As we enter into fall and “Back to School” season, many kids will still be in a remote learning setting, causing parents to have to put their teaching skills to the test. With Kids Take over the Kitchen Day happening on September 13, we suggest setting aside time during the school day for a “cooking class.” Remember the good ole “Home Ec” days where you and your fellow classmates teamed up to make the classic apple pie, and maybe the crust came out as hard as a rock due to overworking the dough? Even if your pie didn’t come out as good as grandma’s back then, it was an experience you will remember! By getting the kids involved in the kitchen, you too can promote fun and learning, while helping them achieve basic life skills.
We gathered up our best baking tips and tricks in the kitchen. Read on for our baking basics and get easy and yummy recipes to make with the kiddos, tweens, and teens in your life. Let’s get baking and making lasting memories!
1.) Keep it Simple
Choose a recipe that is age-appropriate. For elementary-aged kids, we suggest aiming for recipes with five or fewer ingredients. Tasks can include adding already premeasured ingredients, stirring, spooning out the dough, and basic decorating like frosting cookies. When it comes to the tweens and teens in the kitchen they can usually handle more ingredients, appliances, and problem solving when it comes to determining ratios. Take the moment as an opportunity to teach oven basics, using a mixer, and let them measure out their own ingredients with you in the background supervising like a “cool mom.”
2.) Take Extra Steps for the Mess
With kids, mess is inevitable. We know this, and it is OKAY! Take precautions by creating a clear, clean workplace. Set down a plastic table cloth before you get started and make sure everyone participating has their aprons on. If it helps, have your kids dressed in clothes you don’t mind getting dirty just in case an “accident” does happen. Take a breath and know that it might be a messy project when including your new young chefs, but in the end, it is all about having fun and embracing something new!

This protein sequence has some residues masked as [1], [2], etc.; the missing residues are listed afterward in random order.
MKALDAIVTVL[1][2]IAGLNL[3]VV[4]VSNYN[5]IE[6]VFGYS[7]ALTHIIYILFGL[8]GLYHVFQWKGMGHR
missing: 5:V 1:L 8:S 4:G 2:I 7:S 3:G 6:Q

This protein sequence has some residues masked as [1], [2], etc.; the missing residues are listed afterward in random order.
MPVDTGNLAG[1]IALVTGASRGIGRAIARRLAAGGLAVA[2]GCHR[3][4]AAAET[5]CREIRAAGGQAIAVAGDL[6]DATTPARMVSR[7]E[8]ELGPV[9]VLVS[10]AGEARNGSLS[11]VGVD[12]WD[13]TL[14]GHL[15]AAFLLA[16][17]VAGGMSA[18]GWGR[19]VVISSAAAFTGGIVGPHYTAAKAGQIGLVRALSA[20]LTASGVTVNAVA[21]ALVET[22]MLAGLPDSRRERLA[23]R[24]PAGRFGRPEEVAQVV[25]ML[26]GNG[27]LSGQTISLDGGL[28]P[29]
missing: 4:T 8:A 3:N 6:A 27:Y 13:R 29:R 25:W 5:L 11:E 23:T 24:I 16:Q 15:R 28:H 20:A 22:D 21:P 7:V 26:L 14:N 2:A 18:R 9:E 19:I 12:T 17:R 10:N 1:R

3.) Stay Clean
Keeping clean and staying healthy is important, especially now more than ever! Give a lesson in food safety and show why it matters. Practice hand washing before and after, load dirty dishes into the dishwasher throughout the process instead of just piling them in the sink, and explain to them the importance of cleanliness and proper hygiene in life and when in the kitchen.
4.) Let them pick out the recipe
Let’s be honest, kids can be picky and their likes are always changing. Show them a list of recipe ideas and let them decide what to make. This will help keep them engaged in the task at hand and create an enjoyable experience because you are making something that “they chose.”
5.) Read the recipe first
Lead by example by walking your kids through the recipe before the measuring or baking begins. Ask your kids questions and talk about the steps, ingredients, and baking times. One fun idea to get the kids even more involved as you prep for this “class” is to let them help you create the grocery shopping list for the recipe you choose and go to the store together. It may sound simple, but it is a way for them to learn how stores are laid out as you cruise down the aisles and prep them for when they someday have to do shopping on their own!
Here is a list of our favorite, easy, and kid-friendly making recipes to try with the suggested age level!
For the elementary-aged chefs:
You’ll think you should be able to blow bubbles when you taste this child-friendly fudge.
By far the simplest recipe because it doesn’t even require turning on the oven. This no-bake recipe is a great starter recipe for kids who are new to making in the kitchen. Top off with ground cinnamon and apple slices to make a flavorful and quick snack to enjoy in between class breaks.
This recipe is made for the unicorn and rainbow fans. Make tasty magic with this cereal treat that includes our Cotton Candy Super Strength flavors.
Sometimes less really is more! These cute, bite-sized cookie cups are easy to make because the recipe calls for “ready to bake” sugar cookie dough.
These stress-free marshmallow treats are packed with a cherry punch and drizzled with white chocolate to add the finishing touch. You could say it is the cherry on top!
For the tweens/teens chefs looking for more independence and responsibilities:
This dip is just what you need to warm up on a cold day. Cream cheese sweetened with cinnamon brown sugar is given a boost with LorAnn’s Apple Pie flavoring. Top with chopped pecans and apples.
Chewy, flaky, and buttery this recipe adds just the right bite of spice. Recipe Tip: Use either dried cranberries or cherries or a combo of both for a different spin on the classic oatmeal raisin cookie.
Now you can have your cake and eat it too, with ice cream! Our Super Strength Root Beer is a powerful burst of flavor without having to add sugary pop or caffeine to the mix.
Grab the taste of fall with this recipe! Making yeast dough from scratch takes a bit of time, but these scrumptious rolls are worth the wait and a great recipe for the older teen who is excited to grow their baking skills and learn a new recipe.